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Healing From Emotional Blunting During Recovery

Healing From Emotional Blunting During Recovery

Have you ever wondered why your emotional life feels devoid of ups and downs or sadness and joy? Do you feel numb toward everything or feel like life is slipping through your fingers? Does this emotional numbness prevent you from bonding with loved ones? There may be a reason for this: emotional blunting.

Research shows that substance abuse may lead to emotional numbness or emotional blunting. This term describes a person’s limited emotional reactivity despite external stimuli. For example, you may feel like your emotions are switched off during early sobriety. While recovering from substance use disorder (SUD), emotional blunting is best treated by addressing the underlying cause or causes.

Deeper Causes Leading to Emotional Blunting

Many causes can contribute to the tendency to numb your emotions. Some people experience emotional blunting after traumatic events as a means of self-preservation. When relational abuse and SUD exist, they reinforce a state of emotional avoidance, consciously or subconsciously. Grief and loss may work the same way. These situations can provoke emotional blunting as well.

When stress hormones flood your nervous system, they affect mood regulation. This makes sadness and emptiness the most dominant, painful emotions. When your nervous system becomes overtaxed by such trauma-induced stress, your emotional energy may deplete, leading to emotional flatness.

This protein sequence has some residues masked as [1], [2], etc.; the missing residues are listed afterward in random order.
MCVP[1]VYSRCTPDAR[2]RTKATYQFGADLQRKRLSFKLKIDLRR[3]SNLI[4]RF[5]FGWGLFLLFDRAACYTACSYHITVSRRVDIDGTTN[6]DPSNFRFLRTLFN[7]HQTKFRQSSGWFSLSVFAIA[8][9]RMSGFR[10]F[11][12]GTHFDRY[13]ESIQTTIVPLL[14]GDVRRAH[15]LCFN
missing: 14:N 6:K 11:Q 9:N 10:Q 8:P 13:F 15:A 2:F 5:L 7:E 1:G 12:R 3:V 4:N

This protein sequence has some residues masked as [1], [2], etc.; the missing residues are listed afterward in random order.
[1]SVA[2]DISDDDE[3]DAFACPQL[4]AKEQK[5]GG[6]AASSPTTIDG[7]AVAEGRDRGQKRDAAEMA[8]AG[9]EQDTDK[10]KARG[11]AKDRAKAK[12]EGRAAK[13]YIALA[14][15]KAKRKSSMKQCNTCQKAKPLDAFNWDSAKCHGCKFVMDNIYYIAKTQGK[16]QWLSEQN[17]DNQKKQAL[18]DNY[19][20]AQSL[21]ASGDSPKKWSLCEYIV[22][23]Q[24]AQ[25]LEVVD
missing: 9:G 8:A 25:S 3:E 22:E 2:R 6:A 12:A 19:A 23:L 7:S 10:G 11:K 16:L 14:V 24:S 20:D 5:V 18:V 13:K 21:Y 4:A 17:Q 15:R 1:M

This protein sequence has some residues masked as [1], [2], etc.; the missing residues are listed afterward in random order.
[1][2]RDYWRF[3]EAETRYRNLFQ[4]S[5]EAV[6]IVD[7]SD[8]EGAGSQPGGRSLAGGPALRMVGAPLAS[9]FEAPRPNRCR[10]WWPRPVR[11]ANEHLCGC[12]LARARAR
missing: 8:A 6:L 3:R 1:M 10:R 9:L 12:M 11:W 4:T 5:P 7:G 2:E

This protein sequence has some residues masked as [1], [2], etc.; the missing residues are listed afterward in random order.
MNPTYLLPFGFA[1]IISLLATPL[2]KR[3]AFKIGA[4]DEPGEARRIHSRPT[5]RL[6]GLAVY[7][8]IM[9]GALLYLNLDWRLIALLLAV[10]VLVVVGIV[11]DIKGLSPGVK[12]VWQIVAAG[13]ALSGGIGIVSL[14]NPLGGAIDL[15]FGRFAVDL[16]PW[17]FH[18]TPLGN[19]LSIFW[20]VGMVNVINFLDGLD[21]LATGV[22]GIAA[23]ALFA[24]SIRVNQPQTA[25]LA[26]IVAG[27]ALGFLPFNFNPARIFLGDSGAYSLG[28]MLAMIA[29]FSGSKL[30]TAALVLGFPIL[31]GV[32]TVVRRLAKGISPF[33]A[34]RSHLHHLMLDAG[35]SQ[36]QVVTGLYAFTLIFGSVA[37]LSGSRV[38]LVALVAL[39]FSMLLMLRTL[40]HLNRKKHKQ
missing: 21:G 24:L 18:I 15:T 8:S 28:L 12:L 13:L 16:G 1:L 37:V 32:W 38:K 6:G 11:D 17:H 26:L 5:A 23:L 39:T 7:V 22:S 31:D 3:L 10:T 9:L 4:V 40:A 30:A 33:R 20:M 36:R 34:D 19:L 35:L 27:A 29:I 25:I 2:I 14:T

Long-term substance abuse causes drugs or alcohol to hijack and suppress your nervous system similarly. When other mental health disorders co-occur, they may cause dissociation and emotional blunting.

Detecting the Warning Signs

Usually, people react to daily happenings with a wide range of emotions: shock, curiosity, anger, joy, pleasure, and more. However, the “flattening” effect of emotional blunting dampens the diversity and extremity of your emotions. It may also affect communication.

As a result of emotional flatness, you may not speak much or refrain from socializing. When others approach you with good or bad news, perhaps you show little interest or have muted facial expressions. It is challenging to have two-way conversations in this state, as you’re likely highly non-communicative due to emotional blunting. Additionally, you may seldom need to tell anyone anything about yourself or how you are doing.

Apart from verbal and social dissociation, when you experience emotional blunting, you may seem to lose the ability to care for others. You might even begin to disconnect from your loved ones. Emotional blunting hampers your ability to self-reflect on your emotional state. It can take great effort to figure out what you need because you generally feel unable to put your desires into words.

Recovering From Emotional Blunting